Deloitte has a diverse workforce in terms of the number of women employed. What about the workforce diversity in terms of people from a working class or immigrant background?
We recruit based on competency and fit for Deloitte. If an individual meets the criteria then we will recruit them, and as a result we have a diverse workforce in terms of cultural backgrounds and nationalities. As a global business, we have over 20 nationalities working together at any given time.
Would you describe yourself as an inclusive leader? If so, what does that mean to you?
I would certainly like to think I am, though I recognise that there is always room for improvement. It is important to me that I continually seek to raise the bar in terms of how I can personally improve, address development areas, and drive a high-performance culture that includes openness, collaboration and inclusion.
There is a critical balance between driving a high-performance culture and achieving business success and objectives while also ensuring that you nurture and retain the people and talent that are critical to the business.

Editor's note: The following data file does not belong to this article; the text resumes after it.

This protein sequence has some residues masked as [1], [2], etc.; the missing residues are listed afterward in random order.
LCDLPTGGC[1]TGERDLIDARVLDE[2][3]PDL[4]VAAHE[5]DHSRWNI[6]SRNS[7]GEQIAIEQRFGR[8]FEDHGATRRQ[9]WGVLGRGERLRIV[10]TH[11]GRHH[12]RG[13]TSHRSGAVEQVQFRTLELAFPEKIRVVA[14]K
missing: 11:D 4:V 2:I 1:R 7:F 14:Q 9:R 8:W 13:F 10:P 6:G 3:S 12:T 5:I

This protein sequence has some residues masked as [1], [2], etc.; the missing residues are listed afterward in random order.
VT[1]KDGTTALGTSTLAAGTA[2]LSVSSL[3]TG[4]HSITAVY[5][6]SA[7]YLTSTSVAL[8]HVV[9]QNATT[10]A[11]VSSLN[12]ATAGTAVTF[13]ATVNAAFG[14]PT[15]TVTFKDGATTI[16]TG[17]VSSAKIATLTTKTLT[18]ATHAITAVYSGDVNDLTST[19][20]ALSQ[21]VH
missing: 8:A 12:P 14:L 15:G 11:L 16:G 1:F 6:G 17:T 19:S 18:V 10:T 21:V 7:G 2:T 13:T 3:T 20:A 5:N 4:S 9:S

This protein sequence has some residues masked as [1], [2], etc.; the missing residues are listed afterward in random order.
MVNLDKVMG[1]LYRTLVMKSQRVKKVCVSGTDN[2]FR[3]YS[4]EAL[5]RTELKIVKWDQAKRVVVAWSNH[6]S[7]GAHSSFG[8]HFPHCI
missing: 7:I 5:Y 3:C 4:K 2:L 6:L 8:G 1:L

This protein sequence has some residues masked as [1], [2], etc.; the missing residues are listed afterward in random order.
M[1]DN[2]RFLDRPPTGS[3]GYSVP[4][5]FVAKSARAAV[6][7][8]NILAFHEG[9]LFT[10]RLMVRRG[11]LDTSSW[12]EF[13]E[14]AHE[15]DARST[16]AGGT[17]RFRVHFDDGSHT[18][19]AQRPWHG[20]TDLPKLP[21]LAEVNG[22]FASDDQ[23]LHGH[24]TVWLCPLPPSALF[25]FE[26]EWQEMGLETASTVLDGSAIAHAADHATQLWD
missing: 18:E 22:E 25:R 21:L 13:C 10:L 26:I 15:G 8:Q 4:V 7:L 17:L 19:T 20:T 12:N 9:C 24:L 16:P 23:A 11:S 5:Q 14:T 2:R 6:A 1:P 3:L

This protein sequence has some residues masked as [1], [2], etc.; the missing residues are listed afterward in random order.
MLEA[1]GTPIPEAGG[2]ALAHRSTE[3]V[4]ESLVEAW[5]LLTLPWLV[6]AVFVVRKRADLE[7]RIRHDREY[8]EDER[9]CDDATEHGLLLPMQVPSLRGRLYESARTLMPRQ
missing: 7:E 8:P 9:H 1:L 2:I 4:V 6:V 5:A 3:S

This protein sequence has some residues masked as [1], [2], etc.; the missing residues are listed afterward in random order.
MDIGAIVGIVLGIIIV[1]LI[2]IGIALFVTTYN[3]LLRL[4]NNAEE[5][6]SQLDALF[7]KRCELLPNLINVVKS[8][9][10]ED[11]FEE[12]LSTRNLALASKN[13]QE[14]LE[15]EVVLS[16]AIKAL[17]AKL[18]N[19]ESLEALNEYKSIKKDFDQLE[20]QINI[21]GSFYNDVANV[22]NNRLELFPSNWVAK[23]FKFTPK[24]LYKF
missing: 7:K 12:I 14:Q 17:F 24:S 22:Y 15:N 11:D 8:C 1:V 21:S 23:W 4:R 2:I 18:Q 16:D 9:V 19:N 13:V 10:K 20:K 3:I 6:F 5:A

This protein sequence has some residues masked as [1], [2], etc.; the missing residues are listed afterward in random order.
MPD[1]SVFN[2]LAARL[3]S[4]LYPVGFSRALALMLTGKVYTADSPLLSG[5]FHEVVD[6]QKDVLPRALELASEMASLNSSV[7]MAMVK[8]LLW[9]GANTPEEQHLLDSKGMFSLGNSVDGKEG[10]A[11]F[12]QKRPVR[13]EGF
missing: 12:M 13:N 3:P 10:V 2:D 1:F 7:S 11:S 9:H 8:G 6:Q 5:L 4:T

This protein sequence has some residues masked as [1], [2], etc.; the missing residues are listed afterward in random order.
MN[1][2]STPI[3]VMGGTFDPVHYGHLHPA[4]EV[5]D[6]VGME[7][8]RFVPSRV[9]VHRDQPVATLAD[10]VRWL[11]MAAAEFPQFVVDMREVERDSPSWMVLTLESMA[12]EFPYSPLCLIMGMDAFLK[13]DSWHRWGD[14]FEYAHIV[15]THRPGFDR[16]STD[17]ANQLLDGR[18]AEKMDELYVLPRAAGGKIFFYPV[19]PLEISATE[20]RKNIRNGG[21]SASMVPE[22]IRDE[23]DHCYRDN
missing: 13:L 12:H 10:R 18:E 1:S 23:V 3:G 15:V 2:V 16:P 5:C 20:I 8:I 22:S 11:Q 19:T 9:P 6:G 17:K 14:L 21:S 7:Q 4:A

In my view, an inclusive leader is someone who is visible, connected with their teams, and fosters an environment of open dialogue, respect and inclusion, and where there can be an honest exchange of views. An inclusive leader is also someone who can deliver and explain decisions that may not be popular in a way that is respectful and transparent to those impacted.
Inclusive Leader Traits
In 2016, Deloitte released a Human Capital Trends report which included six traits of inclusive leaders.
Commitment - Inclusive leaders are committed to diversity and inclusion because these objectives align with their personal values and because they believe in the business case.
Courage - Inclusive leaders speak up and challenge the status quo, and they are humble about their strengths and weaknesses.
Fair Play - Inclusive leaders are mindful of personal and organisational blind spots, and self-regulate to help ensure fair play.
Curiosity - Inclusive leaders have an open mindset, a desire to understand how others view and experience the world, and a tolerance for ambiguity.
Culturally Intelligent - Inclusive leaders are confident and effective in cross-cultural interactions.
Collaborative Inclusive - leaders empower individuals as well as create and leverage the thinking of diverse groups.
This article first appeared in the March edition of Business Plus